When you think of going to a quilt shop there is just so much we never even think about. We get to see and touch fabulous fabric and seek out any new notions or find our old favorite ones right on the shelf. Not sure until now that I even gave much thought to everything that goes on to make it seem so simple.
Like other industries in the United States due to rules and regulations and wages much of the product we use is manufactured overseas. And the supply chain to get it to you is massive — a global project.
Skipping the part where the designer begins creating the fabric and the vendors shop it with all the quilt shops, just focusing on delivering the finished product you have so many people touching the product. It goes something like this:
Trucked from factory to cargo vessel (this leaves out all the work in the factory; then it is loaded on the cargo vessel and begins its long trek to its destination; then container is placed on the warf waiting for the trucker; the trucker picks it up and it goes to the warehouse for processing; when ready for shipping another trucker picks it up and and begins it long process across country to wherever it is bound. In the background there are hundreds of workers, accountants, in-side reps, outside reps, and factory workers. This is such a massive operation to deliver just the right fabric into the stores at just the right time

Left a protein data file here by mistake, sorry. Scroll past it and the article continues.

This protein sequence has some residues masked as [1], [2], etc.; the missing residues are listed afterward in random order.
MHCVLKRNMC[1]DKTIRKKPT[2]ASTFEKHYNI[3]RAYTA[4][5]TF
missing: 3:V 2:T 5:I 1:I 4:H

I never really gave much thought to the above until recently when I received a call from a vendor in-side rep who announced the fabric I ordered was ready to ship and did I still want it. Well, you know me, can’t have too much fabric so I said “yes ship”. She very excitedly said “Thank you”. Seems that so many people have been cancelling their orders for all sorts of reasons due to the virus that throughout this supply chain people are fearful — loosing their jobs and wondering what normal will be when we get through this. I spent a few minutes talking with her and we cheered each other up.
We never really know what we do or when it is that we will affect someone’s life. Could I afford the fabric — no, but I had not given proper notice to cancel so felt I was obliged to accept delivery. It is lovely fabric and will sell, so in the end it will be alright.